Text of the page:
Apps to Join the WhatsApp Groups and the Story of Forwarding Messages
“Don’t allow these persons in (the) red car to escape. They are child kidnappers.” texted Manoj Patil, a farmer and a construction worker in Handikera village in Aurad taluka, in his WhatsApp group. The four persons in the red car were attacked by an enraged mob and one of them, Mohammed Azam Ahamed, a 32-year-old from Hyderabad was beaten to death; the other three were critically injured. The police have arrested 30 people related to this case so far. With the death of Mohammed, the widespread hysteria around child kidnappers or child lifters, has claimed 15 lives in last four months.
Social media and WhatsApp have been facilitating this hysteria. All the 15 deaths were based on the rumours and fake news that were circulated via WhatsApp and social media platforms. Most of the victims were ‘outsiders’, speaking a different language, or wearing different kind of clothes, or just behaving differently. WhatsApp, a communicating mobile phone application owned by Facebook, was asked by the Indian government to put in place a system to check the circulation of misinformation or fake news. The response by the WhatsApp after this request is interesting.
Equipped with all the technological genius, WhatsApp could just come up with a mechanism to label the forwarded messages. In a note it wrote, “This extra context will help make one-on-one and group chats easier to follow. It will also help you determine if your friend or relative wrote the message they sent, or if it came from someone else...” Labelling might inform us about the forwarded messages, and can serve as a caution. This can hardly be the solution to curtail the spread of the fake news. The problem lies in the feature of WhatsApp groups.
Also Read: The Ugly Side of Social Media
The labelling just differentiates forwarded messages from the personally written messages. WhatsApp’s belief that no one would share the forwarded message further is quite surprising. If this is the case, then Facebook has to research how their app and its feature of groups function. Anyone who is part of any WhatsApp group, knows that most of the messages shared in these groups are not originally created. The problem is with the feature.
Creating and joining the WhatsApp groups
The admins of these groups can create a group – not only with the family members, colleagues, and friends, but also with strangers. This is the main problem with this feature. The admin can jolly well add anyone with or without consent. The process of creating a group and asking for numbers is an old thing now. Admins also advertise their groups on internet asking for the numbers; and there are apps that would help one to join the group without the consent of the admin.
One can watch this video that is published on a YouTube channel called ‘Hindi tech update’. The video is a tutorial teaching “thousands of WhatsApp users and those who like to be part of WhatsApp groups.”
The tutorial begins by saying that it is very difficult to join certain groups without the permission of the admin of the groups; the tutorial introduces ‘groups for WhatsApp app’, an app that would help one to join the groups without asking for permission of the admins. This app has several existing groups on WhatsApp categorised based on the content of the groups; for example: business, roleplay, community, poetry, pet lovers etc. This app also provides an option to choose the language of the group. If you have to join a group, all that you have to do is choose the category and click on the “join the group” icon and confirm that you want to join by saying “yes” and you will be part of the group of your choice.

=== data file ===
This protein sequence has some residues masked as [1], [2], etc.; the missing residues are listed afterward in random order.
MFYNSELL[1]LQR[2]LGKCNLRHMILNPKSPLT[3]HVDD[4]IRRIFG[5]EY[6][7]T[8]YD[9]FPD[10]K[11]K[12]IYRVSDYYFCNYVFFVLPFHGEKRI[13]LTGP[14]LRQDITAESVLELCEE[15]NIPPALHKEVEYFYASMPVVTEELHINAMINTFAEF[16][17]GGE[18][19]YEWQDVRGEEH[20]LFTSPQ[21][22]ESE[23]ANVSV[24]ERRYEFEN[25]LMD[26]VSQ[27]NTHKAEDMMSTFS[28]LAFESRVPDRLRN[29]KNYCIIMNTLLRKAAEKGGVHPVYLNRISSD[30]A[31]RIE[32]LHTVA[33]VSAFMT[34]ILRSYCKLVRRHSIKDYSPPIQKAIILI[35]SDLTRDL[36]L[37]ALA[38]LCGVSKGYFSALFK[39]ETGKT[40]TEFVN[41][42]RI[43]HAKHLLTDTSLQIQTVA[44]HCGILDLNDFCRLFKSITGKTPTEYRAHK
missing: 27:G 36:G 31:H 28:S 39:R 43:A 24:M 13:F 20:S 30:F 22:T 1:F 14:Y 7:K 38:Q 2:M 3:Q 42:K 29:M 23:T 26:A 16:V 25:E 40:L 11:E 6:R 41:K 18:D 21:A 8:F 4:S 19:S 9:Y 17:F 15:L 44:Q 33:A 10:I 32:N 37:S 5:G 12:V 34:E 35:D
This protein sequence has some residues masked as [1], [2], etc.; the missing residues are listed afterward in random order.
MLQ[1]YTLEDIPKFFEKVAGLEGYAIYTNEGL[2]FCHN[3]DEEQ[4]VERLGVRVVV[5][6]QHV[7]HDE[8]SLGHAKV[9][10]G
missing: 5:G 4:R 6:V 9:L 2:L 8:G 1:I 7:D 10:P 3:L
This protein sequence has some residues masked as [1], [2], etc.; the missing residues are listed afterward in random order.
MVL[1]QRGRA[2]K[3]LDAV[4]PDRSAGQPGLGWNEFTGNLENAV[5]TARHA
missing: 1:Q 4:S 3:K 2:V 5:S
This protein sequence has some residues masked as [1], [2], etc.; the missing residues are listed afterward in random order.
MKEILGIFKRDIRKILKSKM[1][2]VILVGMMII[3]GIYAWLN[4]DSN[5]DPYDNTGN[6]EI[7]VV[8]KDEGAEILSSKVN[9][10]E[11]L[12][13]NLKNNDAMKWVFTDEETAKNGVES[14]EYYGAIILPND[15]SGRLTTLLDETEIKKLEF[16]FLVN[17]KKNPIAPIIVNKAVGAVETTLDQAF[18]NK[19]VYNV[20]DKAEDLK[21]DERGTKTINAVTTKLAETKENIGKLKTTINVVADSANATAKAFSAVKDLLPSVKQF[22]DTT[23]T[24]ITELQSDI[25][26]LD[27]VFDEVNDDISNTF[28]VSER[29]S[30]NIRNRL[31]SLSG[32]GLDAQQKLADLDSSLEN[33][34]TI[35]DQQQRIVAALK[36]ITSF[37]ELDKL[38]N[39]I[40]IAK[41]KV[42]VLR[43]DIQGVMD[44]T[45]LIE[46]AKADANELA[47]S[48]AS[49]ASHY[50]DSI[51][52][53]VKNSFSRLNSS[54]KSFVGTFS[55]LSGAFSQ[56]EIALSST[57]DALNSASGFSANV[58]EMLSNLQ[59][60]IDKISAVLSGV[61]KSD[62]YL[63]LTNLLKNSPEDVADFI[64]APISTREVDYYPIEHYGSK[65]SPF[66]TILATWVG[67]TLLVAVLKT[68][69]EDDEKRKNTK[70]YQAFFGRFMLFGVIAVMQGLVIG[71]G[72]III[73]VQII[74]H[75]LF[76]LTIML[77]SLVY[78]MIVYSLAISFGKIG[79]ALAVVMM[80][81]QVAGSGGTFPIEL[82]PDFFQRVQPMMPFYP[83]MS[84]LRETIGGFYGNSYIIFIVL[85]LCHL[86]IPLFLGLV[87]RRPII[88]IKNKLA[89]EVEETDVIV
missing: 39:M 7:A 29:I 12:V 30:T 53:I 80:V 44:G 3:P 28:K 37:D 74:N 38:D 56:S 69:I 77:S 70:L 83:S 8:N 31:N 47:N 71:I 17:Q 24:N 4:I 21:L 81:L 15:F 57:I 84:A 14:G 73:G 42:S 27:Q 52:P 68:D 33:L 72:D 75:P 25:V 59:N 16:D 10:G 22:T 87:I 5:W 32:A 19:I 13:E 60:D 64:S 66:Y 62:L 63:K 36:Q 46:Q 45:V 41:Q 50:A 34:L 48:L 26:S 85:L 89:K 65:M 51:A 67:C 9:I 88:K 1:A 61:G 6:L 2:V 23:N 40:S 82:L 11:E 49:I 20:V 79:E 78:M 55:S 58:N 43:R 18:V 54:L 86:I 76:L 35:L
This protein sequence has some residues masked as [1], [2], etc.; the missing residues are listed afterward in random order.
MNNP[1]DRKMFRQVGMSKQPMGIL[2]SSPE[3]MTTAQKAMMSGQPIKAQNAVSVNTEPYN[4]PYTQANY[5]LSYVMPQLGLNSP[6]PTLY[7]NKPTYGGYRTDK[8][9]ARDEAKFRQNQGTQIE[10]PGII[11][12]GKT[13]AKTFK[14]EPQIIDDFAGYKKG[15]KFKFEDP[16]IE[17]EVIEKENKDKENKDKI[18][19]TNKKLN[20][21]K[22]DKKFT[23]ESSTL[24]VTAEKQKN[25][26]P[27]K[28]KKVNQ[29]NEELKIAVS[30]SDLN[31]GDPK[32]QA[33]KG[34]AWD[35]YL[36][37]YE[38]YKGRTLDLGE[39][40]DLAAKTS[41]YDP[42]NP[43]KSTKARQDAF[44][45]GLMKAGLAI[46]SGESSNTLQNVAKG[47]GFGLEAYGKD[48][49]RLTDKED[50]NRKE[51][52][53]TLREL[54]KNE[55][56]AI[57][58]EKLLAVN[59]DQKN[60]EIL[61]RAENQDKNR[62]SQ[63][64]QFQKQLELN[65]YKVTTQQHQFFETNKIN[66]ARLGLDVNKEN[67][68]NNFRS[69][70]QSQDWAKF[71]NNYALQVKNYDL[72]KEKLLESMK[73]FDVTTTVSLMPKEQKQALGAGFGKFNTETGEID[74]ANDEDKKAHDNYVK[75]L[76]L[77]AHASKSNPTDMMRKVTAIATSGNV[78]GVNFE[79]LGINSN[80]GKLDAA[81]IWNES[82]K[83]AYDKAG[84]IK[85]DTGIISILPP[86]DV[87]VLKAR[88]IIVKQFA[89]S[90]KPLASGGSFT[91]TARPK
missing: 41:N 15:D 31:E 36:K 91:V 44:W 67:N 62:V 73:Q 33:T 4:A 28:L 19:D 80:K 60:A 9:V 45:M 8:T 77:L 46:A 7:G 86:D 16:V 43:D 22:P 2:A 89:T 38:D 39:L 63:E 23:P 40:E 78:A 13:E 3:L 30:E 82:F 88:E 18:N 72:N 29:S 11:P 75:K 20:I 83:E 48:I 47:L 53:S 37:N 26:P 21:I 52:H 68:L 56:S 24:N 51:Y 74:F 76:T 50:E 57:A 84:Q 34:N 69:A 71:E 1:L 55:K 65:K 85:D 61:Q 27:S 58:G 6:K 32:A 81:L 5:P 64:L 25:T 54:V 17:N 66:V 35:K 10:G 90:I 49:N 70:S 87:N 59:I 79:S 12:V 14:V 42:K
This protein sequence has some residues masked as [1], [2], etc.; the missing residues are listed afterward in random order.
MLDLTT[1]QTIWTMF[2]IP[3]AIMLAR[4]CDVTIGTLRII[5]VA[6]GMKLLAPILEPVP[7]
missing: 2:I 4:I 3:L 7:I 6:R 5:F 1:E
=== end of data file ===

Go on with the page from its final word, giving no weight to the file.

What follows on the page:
This is a similar tutorial shared by certain Somashekhar Patil of Clevertech Kannada. In the description of the video, he shares his Facebook, Instagram, and Twitter account details and requests the viewers to follow him on these platforms and drop their numbers along with your “complete details” in his inbox. He promises that he would make a WhatsApp group to discuss issues and seek answers. Patil also warns people not to share “problematic photos and videos” doing so, he says would result in removal from the group.
Both these examples bring to the light, the extent of disposal of personal data through WhatsApp. Anyone who joins a group has all the authority to forward, or share, or create a message. In the first case, you join the group of your choice: the groups and their admins and the motive of the groups, are unknown; in the second case, it is possible to get numbers of total strangers with the help of other social media platforms.
Will WhatsApp and the Government do something about this?
Responding to the government, the company has reportedly said, “WhatsApp cares deeply about your safety. We encourage you to think before sharing forwarded messages. As a reminder, you can report spam or block a contact in one tap and always reach out to WhatsApp directly for help.” If the governments and the company think sensitising people is the only way out, then they are running away from their responsibility.
A simple search on google play store on an android phone show that there are n number of results among the apps for the search “groups for WhatsApp”. The groups are highly unregulated. If this is the headache of the company, the governments, both the central and the state governments need to wake up and address the law and order problem caused by an app.
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